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Posted: August 15, 2017

Father of Charlottesville victim Heather Heyer says he forgives James Fields

A makeshift memorial of flowers and a photo of victim, Heather Heyer, sits in Charlottesville, Va., Sunday, Aug. 13, 2017. Heyer died when a car rammed into a group of people who were protesting the presence of white supremacists who had gathered in the city for a rally. (AP Photo/Steve Helber)
Steve Helber/AP
A makeshift memorial of flowers and a photo of victim, Heather Heyer, sits in Charlottesville, Va., Sunday, Aug. 13, 2017. Heyer died when a car rammed into a group of people who were protesting the presence of white supremacists who had gathered in the city for a rally. (AP Photo/Steve Helber)

By Theresa Seiger, Cox Media Group National Content Desk

The father of Heather Heyer, the 32-year-old woman killed Saturday amid racially charged violence in Charlottesville, Virginia, said he forgives his daughter’s accused killer.

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“I can’t hate the man who did this to her because that would make me as bad as the people who did this,” Mark Heyer told the New York Post on Sunday. “As far as I’m concerned, he was deceived by the devil.”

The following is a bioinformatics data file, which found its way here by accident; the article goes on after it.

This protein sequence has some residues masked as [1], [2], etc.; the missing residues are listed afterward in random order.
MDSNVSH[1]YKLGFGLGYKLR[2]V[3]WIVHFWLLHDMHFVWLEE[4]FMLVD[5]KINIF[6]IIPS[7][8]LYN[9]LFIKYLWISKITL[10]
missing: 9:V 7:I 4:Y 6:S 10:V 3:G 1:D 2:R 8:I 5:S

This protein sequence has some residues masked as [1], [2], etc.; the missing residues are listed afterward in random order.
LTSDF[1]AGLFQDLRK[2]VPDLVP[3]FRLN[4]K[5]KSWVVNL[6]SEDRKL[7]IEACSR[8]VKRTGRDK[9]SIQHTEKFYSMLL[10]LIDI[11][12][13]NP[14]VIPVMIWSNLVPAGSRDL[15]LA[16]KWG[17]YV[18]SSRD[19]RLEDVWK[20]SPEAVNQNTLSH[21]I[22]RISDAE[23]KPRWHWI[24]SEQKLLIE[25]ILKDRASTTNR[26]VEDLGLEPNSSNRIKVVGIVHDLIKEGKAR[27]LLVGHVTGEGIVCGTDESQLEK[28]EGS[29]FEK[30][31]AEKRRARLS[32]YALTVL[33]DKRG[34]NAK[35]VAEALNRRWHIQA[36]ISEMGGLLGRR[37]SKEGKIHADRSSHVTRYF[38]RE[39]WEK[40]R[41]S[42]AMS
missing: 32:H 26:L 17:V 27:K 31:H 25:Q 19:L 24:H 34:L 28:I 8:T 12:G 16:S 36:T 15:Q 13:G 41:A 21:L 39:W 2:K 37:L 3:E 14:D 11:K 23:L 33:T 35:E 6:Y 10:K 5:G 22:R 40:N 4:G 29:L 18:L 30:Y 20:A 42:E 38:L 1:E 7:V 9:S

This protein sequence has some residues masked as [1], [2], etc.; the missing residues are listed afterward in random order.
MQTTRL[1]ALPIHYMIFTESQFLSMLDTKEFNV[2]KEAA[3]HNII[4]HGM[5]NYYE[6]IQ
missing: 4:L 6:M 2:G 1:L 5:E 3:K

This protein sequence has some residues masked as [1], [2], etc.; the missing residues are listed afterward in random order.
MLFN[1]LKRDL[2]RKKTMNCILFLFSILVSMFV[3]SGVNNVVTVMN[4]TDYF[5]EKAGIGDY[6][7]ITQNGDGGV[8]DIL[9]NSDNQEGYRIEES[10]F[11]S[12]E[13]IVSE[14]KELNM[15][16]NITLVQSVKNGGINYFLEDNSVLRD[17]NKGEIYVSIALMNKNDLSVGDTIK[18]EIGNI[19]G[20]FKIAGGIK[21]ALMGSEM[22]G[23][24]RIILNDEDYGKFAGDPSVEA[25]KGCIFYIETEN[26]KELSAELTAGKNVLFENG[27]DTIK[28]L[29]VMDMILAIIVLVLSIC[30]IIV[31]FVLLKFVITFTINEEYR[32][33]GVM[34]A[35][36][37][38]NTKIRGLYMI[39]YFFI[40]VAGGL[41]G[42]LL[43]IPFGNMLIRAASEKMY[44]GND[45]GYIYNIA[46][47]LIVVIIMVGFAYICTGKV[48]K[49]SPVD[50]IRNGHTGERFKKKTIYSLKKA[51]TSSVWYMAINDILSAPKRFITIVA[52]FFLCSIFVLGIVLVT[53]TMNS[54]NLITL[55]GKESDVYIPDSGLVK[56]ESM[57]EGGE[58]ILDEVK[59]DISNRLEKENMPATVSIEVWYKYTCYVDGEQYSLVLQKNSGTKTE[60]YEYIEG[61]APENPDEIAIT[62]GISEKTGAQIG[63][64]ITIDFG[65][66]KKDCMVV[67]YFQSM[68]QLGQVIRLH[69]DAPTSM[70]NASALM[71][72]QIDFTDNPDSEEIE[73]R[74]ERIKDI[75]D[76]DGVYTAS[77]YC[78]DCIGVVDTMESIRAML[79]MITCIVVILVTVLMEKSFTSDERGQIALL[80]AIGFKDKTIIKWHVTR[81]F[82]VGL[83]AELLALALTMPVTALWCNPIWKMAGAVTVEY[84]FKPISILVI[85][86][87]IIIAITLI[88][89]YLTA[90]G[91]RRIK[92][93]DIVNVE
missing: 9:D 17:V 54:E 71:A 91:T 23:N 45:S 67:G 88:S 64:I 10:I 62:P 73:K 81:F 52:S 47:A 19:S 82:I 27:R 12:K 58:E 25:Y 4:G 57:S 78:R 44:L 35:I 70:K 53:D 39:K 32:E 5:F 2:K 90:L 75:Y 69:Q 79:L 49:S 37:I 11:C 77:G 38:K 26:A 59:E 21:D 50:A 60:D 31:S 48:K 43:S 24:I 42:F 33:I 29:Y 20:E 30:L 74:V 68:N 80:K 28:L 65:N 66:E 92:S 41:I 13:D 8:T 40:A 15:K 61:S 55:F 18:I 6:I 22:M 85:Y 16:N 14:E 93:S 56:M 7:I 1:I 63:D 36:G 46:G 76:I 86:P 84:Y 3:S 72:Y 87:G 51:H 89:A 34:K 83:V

Heather Heyer was killed when police said a car driven by Ohio man James Alex Fields Jr., 20, slammed into two other vehicles and ran down demonstrators who were protesting a rally organized by white supremacists in Charlottesville.

>> Related: Fundraiser for Heather Heyer, counterprotester killed in Charlottesville, nets $225,000

Fields’ former high school teacher, Derek Weimer, told CNN that Fields “was very big into Nazism. He really had a fondness for Adolf Hitler.”

He traveled to Charlottesville to take part in the Unite the Right rally, which was aimed at protesting the removal of a Confederate monument from the city’s Emancipation Park. The protest garnered the attention of Heather Heyer, who joined counterprotesters Saturday.

>> Related: There are hundreds of Confederate monuments, not just in the South

“My daughter was fighting for equal rights, demonstrating against hatred and doing what she thought was right,” Mark Heyer told the Post. “She ended up dying to prove it.”

Mark Heyer described his daughter to CNN as a compassionate woman with strong convictions.

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"She was always passionate about the beliefs she held,” he told the news network. “She had a bigger backbone than I did.”

Police arrested Fields on charges including second-degree murder, malicious wounding and hit-and-run. A judge ordered him held without bail Monday until a hearing scheduled for Aug. 25.


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